DNS filtering is another great technique to keep your employees from visiting a dangerous site in the first place. Domain Name System (DNS) filtering, is a cybersecurity technique of blocking access to certain websites based on their IP address. DNS filtering checks the websites your employees are accessing against lists of known malware and phishing sites and blocks access to those sites.
An IT Managed Services Provider can take care of deploying and monitoring these cybersecurity tools for you.
3. Control Access
To maximize security, make sure your system admin keeps a strict access policy. Best practices are to only allow users to access data required for their work. Do not issue blanket access to all of your employees on the network.
Access to privileged files and information should be granted depending on the user’s role. This prevents an unauthorized employee from gaining entry to sensitive files they do not need or could compromise.
There is also a physical aspect to access control. Use keypads or card readers to control access to your offices, data rooms, and IT closet. This way, only trusted individuals can access the devices on which your information is stored.
4. Update Software
Many employees see software updates as a time-consuming hassle. However, this is far from the truth. Software updates and patches exist for a reason: they fix anything that was wrong with the previous version, including security vulnerabilities. Older versions of software can leave room for malicious actors to gain access.
Software no longer supported by the manufacturer? Get rid of it. As programs reach “end of life” status, patches are no longer available to fix them. This means they are extremely vulnerable to a security threat. Though it may be time consuming, it is crucial to switch over to a newer software. If it seems overwhelming, hire an IT MSP to handle it for you.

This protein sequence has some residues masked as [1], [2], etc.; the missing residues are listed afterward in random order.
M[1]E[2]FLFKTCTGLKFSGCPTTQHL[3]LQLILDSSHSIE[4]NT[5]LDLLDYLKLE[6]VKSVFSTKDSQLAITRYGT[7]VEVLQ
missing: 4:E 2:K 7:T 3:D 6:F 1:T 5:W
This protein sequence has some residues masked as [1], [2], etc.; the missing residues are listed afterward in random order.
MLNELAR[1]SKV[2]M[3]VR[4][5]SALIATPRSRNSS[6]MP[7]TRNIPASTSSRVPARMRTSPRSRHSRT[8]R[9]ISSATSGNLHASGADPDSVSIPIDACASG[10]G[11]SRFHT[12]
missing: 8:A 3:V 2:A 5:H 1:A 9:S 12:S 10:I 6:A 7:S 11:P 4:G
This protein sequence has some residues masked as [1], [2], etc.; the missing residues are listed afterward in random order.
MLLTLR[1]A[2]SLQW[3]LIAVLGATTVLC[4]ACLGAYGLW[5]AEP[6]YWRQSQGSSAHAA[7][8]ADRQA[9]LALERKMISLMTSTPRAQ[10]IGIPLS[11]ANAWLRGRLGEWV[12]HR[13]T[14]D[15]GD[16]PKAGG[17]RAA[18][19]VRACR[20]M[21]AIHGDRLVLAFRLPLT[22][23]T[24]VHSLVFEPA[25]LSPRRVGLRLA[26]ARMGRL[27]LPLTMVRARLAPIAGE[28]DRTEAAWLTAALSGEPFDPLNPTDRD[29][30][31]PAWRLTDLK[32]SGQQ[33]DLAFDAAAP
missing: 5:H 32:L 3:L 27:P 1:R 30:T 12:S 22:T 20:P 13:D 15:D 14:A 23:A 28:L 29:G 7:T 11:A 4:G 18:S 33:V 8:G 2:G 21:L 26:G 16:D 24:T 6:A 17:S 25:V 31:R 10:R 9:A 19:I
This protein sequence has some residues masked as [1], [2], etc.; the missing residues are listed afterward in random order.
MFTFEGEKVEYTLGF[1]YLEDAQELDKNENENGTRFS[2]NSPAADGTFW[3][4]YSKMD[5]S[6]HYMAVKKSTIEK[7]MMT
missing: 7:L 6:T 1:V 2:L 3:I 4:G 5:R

Creating and maintaining a quality backup system is vital for any business. If a cybersecurity incident does happen, a backup reduces recovery time and ensures that you don’t lose your information. It is wise to run an automated daily backup at the end of each work day.
Remember: not just any backup will do the job. If a backup is improperly configured, the backup itself can become vulnerable. To make sure your backup is secure, work with a great managed service provider on the setup and upkeep of your backup.
If a problem does occur, the MSP can also take charge of disaster recovery. At Preemo, we set up effective backup solutions and monitor our clients’ backups 24/7 in case any issue arises.
6. New Hire Background Checks
Our final tip is an essential one: make sure you are hiring trustworthy employees in the first place. Always run a background check on any potential new employees. A pre-hire screening will provide you with financial and criminal history to make sure you do not hire anyone who could threaten your business.
Employee-induced security breaches can be extremely damaging to businesses. However, with proper protection and education, they are avoidable. With these tips, you can make sure your employees are your best asset, not your biggest threat. Do you have other security questions? Click here to get a free, instant, no-obligation quote.